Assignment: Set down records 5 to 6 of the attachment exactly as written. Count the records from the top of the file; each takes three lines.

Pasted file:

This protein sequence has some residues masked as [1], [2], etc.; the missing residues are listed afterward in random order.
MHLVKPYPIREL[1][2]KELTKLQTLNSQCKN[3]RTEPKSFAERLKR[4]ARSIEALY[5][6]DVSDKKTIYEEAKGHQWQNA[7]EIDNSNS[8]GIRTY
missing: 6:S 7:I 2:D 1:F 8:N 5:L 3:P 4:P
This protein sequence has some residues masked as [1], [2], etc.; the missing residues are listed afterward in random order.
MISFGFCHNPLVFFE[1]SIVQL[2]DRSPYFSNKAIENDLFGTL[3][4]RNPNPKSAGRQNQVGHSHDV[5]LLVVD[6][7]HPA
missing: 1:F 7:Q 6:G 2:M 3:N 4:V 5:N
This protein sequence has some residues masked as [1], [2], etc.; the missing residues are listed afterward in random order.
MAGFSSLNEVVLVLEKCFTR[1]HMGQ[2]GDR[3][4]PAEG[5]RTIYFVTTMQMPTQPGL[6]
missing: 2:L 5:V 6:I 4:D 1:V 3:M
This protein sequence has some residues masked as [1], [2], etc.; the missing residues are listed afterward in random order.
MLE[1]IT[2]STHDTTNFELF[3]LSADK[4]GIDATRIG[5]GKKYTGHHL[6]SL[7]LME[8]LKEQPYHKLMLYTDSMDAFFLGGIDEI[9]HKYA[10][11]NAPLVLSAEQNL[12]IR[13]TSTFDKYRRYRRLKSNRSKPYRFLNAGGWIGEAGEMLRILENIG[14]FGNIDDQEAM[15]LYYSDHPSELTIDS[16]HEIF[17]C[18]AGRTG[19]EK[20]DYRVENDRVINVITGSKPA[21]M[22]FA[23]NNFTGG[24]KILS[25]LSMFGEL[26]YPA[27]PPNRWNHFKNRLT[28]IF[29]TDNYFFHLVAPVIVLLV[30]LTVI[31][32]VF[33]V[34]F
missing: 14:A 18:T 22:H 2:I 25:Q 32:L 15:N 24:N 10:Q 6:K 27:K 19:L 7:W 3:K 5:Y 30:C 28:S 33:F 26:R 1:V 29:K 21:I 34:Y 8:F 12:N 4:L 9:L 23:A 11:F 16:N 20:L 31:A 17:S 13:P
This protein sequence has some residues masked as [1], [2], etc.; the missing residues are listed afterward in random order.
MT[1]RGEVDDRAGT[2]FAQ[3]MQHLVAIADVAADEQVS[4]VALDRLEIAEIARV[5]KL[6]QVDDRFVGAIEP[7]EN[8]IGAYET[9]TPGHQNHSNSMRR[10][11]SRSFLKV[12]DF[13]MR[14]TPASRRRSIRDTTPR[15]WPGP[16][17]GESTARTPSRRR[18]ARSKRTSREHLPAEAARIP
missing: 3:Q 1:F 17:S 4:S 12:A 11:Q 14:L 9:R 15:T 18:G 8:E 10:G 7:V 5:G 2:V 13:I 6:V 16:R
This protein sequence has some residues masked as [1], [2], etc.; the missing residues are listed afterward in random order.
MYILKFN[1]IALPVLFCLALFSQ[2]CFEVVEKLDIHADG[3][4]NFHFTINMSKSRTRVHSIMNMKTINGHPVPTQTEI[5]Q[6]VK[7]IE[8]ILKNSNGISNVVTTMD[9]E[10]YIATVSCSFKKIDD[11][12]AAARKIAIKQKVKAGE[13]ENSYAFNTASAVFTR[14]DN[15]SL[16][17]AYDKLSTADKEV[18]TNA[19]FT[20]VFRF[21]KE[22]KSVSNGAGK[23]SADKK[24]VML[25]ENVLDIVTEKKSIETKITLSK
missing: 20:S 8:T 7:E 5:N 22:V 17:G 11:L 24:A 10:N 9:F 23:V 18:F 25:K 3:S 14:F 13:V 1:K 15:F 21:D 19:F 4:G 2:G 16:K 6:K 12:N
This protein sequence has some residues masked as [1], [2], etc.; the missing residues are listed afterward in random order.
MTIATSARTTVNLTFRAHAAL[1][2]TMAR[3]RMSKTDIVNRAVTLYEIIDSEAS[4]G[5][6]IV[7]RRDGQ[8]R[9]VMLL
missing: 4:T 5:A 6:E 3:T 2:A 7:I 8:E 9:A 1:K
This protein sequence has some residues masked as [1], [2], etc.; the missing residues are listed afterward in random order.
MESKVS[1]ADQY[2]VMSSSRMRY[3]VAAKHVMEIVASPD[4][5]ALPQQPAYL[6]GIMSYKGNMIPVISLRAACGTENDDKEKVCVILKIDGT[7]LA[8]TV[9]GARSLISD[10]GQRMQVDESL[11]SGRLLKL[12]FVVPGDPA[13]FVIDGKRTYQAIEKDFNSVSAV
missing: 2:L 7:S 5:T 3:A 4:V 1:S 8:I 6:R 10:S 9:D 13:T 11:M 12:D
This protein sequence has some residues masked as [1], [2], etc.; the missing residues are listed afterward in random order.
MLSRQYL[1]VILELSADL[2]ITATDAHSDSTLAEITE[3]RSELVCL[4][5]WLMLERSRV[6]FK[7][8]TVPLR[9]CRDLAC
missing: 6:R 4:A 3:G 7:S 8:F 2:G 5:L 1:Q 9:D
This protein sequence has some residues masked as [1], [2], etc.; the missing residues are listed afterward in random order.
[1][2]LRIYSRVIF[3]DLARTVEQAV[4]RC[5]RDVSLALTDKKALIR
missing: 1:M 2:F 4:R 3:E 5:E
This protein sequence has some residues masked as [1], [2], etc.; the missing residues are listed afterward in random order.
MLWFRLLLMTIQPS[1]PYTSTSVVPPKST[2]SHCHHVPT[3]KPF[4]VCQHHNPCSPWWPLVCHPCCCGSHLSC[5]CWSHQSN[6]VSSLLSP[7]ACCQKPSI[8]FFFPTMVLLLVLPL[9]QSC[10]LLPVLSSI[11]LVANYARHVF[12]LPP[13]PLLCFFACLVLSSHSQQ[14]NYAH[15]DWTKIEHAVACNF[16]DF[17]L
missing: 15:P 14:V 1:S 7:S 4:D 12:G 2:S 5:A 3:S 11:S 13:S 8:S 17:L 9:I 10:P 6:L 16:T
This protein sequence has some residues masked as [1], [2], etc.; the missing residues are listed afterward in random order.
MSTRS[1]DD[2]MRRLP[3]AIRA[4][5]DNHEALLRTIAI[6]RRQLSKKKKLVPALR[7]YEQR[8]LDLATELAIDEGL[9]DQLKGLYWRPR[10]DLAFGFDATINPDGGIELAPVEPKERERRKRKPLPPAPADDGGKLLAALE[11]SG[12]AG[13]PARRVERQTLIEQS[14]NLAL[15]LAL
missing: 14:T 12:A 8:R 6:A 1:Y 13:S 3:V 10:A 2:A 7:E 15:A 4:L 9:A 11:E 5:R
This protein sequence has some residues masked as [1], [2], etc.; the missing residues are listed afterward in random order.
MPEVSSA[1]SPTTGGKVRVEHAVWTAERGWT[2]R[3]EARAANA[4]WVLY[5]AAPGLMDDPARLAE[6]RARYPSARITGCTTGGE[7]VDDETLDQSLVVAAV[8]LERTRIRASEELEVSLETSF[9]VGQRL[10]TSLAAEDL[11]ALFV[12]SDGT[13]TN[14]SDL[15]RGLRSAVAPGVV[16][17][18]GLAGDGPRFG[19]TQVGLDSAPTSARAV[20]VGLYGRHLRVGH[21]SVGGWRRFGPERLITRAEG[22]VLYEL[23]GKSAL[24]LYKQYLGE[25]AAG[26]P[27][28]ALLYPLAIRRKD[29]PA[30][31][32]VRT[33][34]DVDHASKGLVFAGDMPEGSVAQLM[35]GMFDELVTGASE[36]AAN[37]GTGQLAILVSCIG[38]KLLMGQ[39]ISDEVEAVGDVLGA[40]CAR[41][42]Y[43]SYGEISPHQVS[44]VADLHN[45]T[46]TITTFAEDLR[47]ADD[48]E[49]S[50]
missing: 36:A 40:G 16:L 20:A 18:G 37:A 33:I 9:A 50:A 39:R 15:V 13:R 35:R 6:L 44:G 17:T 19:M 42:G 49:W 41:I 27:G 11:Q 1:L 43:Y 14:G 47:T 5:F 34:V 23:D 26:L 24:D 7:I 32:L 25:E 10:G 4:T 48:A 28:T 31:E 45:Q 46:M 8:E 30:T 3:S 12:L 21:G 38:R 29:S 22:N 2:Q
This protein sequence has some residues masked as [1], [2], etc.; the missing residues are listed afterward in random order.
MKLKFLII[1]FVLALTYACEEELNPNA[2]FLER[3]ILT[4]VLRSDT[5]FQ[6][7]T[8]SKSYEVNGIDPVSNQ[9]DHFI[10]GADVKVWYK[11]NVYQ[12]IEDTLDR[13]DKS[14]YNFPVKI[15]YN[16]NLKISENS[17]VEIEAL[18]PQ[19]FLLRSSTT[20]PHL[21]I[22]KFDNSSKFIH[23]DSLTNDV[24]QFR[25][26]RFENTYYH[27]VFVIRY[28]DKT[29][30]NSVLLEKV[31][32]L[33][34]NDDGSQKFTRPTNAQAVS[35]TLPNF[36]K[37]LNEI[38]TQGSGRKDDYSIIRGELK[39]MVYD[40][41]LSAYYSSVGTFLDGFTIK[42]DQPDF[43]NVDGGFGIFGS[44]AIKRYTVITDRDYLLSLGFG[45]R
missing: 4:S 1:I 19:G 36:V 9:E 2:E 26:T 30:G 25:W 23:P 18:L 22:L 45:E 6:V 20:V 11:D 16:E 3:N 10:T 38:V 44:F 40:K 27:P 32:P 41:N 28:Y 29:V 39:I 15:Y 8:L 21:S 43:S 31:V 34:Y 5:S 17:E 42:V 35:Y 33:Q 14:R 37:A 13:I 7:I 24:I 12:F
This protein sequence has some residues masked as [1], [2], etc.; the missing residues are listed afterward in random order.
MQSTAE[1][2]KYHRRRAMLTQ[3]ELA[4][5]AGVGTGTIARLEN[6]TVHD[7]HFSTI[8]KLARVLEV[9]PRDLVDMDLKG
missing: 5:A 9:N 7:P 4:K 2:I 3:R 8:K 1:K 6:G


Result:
This protein sequence has some residues masked as [1], [2], etc.; the missing residues are listed afterward in random order.
MT[1]RGEVDDRAGT[2]FAQ[3]MQHLVAIADVAADEQVS[4]VALDRLEIAEIARV[5]KL[6]QVDDRFVGAIEP[7]EN[8]IGAYET[9]TPGHQNHSNSMRR[10][11]SRSFLKV[12]DF[13]MR[14]TPASRRRSIRDTTPR[15]WPGP[16][17]GESTARTPSRRR[18]ARSKRTSREHLPAEAARIP
missing: 3:Q 1:F 17:S 4:S 12:A 11:Q 14:L 9:R 15:T 18:G 8:E 10:G 7:V 5:G 2:V 13:I 6:V 16:R
This protein sequence has some residues masked as [1], [2], etc.; the missing residues are listed afterward in random order.
MYILKFN[1]IALPVLFCLALFSQ[2]CFEVVEKLDIHADG[3][4]NFHFTINMSKSRTRVHSIMNMKTINGHPVPTQTEI[5]Q[6]VK[7]IE[8]ILKNSNGISNVVTTMD[9]E[10]YIATVSCSFKKIDD[11][12]AAARKIAIKQKVKAGE[13]ENSYAFNTASAVFTR[14]DN[15]SL[16][17]AYDKLSTADKEV[18]TNA[19]FT[20]VFRF[21]KE[22]KSVSNGAGK[23]SADKK[24]VML[25]ENVLDIVTEKKSIETKITLSK
missing: 20:S 8:T 7:E 5:N 22:V 17:G 11:L 24:A 10:N 9:F 23:V 18:F 25:K 3:S 14:F 13:V 1:K 15:F 21:D 19:F 4:G 2:G 16:K 6:K 12:N